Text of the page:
The Hippo


May 25, 2020








Courtesy photo

White Mountain Boogie ‘N Blues Festival

When: Friday, Aug. 18, through Sunday, Aug. 20 (Jonny Lang plays Saturday)
Where: Benton’s Sugar Shack, 2010 Route 175, Thornton
Tickets: $40-$100 at

Blue return
Lang hits White Mountain Festival with new LP

By Michael Witthaus

 Bursting onto the scene with 1997’s Lie to Me, Jonny Lang was hailed as a teenage guitar prodigy and keeper of the blues flame. Lang didn’t follow a purist’s path, though; he rocked, rumbled and reflected musically into his 30s. He even made a Christian album after wrestling with personal demons and finding faith in the early 2000s.

Lang’s latest, Signs, should please fans of Lang’s earliest work. Due for September release, it’s a return to the spirit that had critics calling him the next Stevie Ray Vaughan. The new music will also fit nicely at the White Mountain Boogie ‘N Blues Festival, which Lang headlines on Aug. 19. 
“I did have a bit of a desire to try and tip the hat to some of the older blues guys,” Lang said in a recent phone interview. “I’d been listening to a lot of Howlin’ Wolf around that time, and I just felt it was right to do a record with raw guitars and more rough-sounding production.”
Thematically, Lang explores the topical on the title cut, written in the wake of a few tumultuous events a couple of years ago. 
“There’s been a crazy ambush of really dark stuff in the world … seeing it on the news,” he said.  “It couldn’t help but be a part of the songs that I was writing.”
“Bitter End” bemoans mankind making the same mistakes over and over, but Lang cautions that he’s not giving answers, just stating a problem.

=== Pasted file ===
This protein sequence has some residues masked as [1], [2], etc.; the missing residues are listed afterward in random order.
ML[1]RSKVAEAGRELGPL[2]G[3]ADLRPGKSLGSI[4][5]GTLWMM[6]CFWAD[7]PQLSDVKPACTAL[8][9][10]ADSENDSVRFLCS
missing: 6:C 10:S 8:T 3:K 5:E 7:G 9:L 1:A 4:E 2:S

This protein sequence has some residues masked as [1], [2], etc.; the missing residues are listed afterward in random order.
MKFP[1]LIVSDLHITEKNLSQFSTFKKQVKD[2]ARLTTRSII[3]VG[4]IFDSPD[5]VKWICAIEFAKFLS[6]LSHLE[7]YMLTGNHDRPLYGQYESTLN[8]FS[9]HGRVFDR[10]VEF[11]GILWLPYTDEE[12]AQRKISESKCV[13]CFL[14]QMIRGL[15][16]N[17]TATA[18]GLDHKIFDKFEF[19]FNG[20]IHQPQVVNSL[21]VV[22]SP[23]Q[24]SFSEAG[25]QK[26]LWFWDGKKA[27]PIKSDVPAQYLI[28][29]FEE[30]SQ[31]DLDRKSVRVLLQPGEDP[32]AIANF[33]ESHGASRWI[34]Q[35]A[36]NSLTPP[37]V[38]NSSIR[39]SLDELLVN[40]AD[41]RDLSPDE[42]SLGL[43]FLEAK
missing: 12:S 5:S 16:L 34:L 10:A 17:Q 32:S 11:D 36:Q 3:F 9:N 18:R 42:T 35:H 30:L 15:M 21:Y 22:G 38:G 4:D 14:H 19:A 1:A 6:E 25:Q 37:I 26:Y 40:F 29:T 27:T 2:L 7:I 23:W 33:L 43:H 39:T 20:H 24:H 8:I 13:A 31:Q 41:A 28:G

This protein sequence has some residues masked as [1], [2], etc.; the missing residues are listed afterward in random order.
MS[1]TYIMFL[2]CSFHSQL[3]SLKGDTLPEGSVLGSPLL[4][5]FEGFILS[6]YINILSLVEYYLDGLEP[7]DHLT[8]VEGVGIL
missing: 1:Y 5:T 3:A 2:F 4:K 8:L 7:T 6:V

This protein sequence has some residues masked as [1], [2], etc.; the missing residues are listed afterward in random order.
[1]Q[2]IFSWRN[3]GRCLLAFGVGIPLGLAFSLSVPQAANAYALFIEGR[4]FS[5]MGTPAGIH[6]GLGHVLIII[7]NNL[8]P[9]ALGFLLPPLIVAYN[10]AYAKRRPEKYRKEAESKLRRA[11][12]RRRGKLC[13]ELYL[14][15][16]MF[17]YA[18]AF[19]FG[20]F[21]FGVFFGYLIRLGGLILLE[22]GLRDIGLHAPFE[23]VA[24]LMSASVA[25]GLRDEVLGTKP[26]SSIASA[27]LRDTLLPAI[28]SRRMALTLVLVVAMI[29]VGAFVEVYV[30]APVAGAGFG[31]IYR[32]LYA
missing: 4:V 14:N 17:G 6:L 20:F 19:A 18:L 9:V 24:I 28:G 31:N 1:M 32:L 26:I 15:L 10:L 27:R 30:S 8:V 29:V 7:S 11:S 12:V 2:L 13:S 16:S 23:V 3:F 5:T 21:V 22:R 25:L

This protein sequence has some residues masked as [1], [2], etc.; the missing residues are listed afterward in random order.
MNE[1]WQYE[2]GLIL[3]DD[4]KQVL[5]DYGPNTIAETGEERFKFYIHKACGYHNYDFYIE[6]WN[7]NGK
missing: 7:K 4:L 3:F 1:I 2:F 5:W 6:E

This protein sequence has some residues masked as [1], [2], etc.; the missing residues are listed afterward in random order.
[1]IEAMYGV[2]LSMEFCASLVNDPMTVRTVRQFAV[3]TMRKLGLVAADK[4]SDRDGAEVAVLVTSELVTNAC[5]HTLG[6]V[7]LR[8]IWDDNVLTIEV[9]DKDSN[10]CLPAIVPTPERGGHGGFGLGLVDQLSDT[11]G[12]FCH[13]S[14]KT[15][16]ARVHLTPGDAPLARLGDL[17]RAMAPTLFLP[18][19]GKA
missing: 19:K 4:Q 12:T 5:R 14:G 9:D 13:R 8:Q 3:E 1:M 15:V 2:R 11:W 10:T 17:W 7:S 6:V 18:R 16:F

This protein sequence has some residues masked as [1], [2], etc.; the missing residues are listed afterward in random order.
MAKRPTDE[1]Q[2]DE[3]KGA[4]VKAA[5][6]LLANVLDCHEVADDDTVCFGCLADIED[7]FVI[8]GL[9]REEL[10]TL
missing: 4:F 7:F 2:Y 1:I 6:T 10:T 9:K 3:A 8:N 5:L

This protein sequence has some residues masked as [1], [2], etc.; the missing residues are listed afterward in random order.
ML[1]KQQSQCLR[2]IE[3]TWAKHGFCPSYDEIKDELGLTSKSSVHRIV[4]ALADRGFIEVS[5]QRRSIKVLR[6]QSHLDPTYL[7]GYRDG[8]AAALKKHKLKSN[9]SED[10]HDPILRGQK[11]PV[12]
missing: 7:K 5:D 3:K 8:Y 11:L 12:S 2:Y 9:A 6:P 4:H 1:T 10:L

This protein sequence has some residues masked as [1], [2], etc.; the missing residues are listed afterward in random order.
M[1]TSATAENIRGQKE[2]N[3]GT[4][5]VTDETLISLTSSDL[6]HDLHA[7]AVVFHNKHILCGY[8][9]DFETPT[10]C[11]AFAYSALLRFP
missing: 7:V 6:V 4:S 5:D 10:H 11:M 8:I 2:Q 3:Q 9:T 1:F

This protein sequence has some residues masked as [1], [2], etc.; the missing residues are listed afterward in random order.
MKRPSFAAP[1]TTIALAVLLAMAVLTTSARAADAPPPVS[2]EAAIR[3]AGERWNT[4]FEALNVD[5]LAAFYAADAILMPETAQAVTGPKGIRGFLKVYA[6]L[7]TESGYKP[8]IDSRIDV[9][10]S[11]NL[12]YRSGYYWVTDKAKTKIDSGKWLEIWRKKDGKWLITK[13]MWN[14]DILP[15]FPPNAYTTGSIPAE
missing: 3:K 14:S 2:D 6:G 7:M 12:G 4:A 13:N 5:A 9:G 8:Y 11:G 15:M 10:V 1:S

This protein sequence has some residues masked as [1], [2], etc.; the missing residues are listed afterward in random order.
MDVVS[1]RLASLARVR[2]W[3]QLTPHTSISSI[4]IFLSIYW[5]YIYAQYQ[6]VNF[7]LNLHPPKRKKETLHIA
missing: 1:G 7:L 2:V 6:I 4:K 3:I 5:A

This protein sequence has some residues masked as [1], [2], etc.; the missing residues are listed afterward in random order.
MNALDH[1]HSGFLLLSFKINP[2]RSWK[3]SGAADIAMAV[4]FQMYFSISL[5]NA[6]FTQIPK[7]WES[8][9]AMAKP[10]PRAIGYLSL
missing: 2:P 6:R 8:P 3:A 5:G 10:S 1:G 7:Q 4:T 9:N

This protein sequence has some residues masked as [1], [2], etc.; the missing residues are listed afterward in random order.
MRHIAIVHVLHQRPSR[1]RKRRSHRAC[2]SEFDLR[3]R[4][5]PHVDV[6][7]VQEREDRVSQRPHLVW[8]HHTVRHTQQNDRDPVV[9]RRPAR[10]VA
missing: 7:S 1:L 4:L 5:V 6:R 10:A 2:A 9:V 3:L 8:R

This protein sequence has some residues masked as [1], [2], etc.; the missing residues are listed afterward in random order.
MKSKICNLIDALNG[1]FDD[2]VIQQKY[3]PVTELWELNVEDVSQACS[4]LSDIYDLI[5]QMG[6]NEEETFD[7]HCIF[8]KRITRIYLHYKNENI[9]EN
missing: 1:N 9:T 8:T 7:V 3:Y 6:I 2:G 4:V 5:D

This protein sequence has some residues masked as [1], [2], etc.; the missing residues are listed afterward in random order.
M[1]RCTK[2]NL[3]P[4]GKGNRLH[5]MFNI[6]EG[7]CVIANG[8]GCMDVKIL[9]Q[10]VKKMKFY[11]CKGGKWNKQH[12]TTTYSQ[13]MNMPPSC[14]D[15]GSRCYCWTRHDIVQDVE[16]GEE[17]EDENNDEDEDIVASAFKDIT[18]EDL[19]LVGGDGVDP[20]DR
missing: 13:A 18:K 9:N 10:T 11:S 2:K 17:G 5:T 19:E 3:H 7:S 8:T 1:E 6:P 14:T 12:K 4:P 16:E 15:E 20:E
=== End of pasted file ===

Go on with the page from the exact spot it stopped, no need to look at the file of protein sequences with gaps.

“I’ve only been on this Earth for 36 years,’” he said. “History ebbs and flows, nations rise and fall. I don’t really know what it would take to turn some of our issues around, but all we can do it just talk about it and how I feel about it in song and hopefully it will relate to people.”
Signs is still a moving target, including elements of funk and singer-songwriter reflection, the latter on “Bring Me Back Home,” a road-weary ballad. Now the father of five, Lang says touring “is the trickiest thing I have to do [and] there’s no balancing it, really. ... I try to make the best out of each day, because there is just no getting around that I have to leave.”
“Last Man Standing” is an outsized arena rocker co-written with producer Drew Ramsey. 
“Right when he started playing, it sounded like Foo Fighters to me ... the melody and  riff — and I love Foo Fighters,” Lang said in a preview video for the new record. 
“We finished it together and it was just very cool; I had never done anything like that before,” he said.
Along with shows to promote his new release, Lang continues to appear as part of Experience Hendrix, a tribute to the late guitarist. 
“I thought when they asked me, man, all of these guitar players in one venue cannot be a good idea — competing egos and stuff — but I was totally wrong,” he said. “It’s been so much fun to get to know some of the guys, to hang out and see these great guitar players do what they do, and an honor to be asked to be a part of it by the Hendrix family.”
Lang said he was “already way in with Jimi” when asked to participate, “but I did learn quite a bit more about him and my understanding of his music, which is profound. Everything he has done was recording in like three years; he’s got more recorded catalog than a lot of lifetime artists. It’s  just amazing. He’s just an anomaly, in a good way, a force of nature.”
Playing events like White Mountain Boogie ‘N Blues Fest provides a welcome return, Lang said.  
“Blues guitar players are my biggest influence ... so I love festivals like that, where people are there specifically to see that genre of music,” he said. 

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